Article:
• 10-September-2019

    English

    OECD Income Distribution Database (IDD): Gini, poverty, income, Methods and Concepts

    Gini coefficients, poverty rates, income, etc. Incomes are more equally distributed and fewer people are poor where social spending is high: the Nordic countries and western European countries, such as Austria, Belgium and the Netherlands...

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  • 30-August-2019

    English

    Working Better with Age

    People today are living longer than ever before, but what is a boon for individuals can be challenging for societies. If nothing is done to change existing work and retirement patterns, the number of older inactive people who will need to be supported by each worker could rise by around 40% between 2018 and 2050 on average in the OECD area. This would put a brake on rising living standards as well as enormous pressure on younger generations who will be financing social protection systems. Improving employment prospects of older workers will be crucial. At the same time, taking a life-course approach will be necessary to avoid accumulation of individual disadvantages over work careers that discourage or prevent work at an older age. What can countries do to help? How can they give older people better work incentives and opportunities? This report provides a synthesis of the main challenges and policy recommendations together with a set of international best practices to foster employability, labour demand and incentives to work at an older age.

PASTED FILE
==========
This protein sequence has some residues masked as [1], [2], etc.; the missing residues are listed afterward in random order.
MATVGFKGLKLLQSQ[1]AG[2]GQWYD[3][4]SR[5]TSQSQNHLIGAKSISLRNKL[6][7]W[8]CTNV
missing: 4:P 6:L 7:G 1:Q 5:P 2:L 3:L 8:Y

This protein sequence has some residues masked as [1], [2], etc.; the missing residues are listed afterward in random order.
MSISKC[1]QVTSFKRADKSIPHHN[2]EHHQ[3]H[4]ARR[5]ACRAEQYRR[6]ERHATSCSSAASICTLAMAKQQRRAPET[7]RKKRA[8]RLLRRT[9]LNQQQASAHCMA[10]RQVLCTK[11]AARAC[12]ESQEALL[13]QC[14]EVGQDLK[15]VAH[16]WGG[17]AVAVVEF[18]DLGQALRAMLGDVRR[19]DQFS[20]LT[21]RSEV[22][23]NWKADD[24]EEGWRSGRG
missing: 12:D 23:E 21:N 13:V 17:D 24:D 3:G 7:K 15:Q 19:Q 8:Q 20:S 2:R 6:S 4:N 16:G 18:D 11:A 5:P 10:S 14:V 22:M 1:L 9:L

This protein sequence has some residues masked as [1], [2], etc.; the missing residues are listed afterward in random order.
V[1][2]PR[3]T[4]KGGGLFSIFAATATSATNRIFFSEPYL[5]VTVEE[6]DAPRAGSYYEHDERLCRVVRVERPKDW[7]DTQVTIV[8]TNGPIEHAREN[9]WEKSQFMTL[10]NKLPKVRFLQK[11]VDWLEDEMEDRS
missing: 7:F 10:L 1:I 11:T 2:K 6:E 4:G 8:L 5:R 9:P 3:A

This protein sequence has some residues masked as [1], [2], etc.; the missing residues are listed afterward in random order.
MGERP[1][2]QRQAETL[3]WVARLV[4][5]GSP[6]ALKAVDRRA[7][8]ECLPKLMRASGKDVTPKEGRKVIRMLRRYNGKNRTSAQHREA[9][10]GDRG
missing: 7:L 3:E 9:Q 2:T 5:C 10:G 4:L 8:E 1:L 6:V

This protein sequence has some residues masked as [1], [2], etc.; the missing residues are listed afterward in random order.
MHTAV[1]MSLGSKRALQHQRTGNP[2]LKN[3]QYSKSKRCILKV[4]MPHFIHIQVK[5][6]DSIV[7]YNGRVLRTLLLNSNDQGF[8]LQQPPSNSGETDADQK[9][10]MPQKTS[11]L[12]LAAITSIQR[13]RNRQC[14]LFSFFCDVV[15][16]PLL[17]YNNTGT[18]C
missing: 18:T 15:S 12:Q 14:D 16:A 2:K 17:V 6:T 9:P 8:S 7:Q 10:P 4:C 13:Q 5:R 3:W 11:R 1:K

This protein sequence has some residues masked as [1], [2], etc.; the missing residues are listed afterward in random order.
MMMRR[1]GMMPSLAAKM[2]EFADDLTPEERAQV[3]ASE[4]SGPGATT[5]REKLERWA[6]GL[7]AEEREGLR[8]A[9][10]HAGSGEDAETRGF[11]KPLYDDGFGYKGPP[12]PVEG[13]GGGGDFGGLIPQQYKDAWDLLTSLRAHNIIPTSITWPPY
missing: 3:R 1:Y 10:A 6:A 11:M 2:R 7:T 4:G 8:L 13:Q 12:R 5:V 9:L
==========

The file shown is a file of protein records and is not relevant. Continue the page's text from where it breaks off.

• 25-August-2019

    English

    G7 Leaders’ Summit: Fighting inequalities

    inequalities are fracturing societies, hurting economies, and undermining democracies. They also undermine growth. At the OECD, we believe the answer to inequalities has to be inclusive growth, with both concepts having equal weight.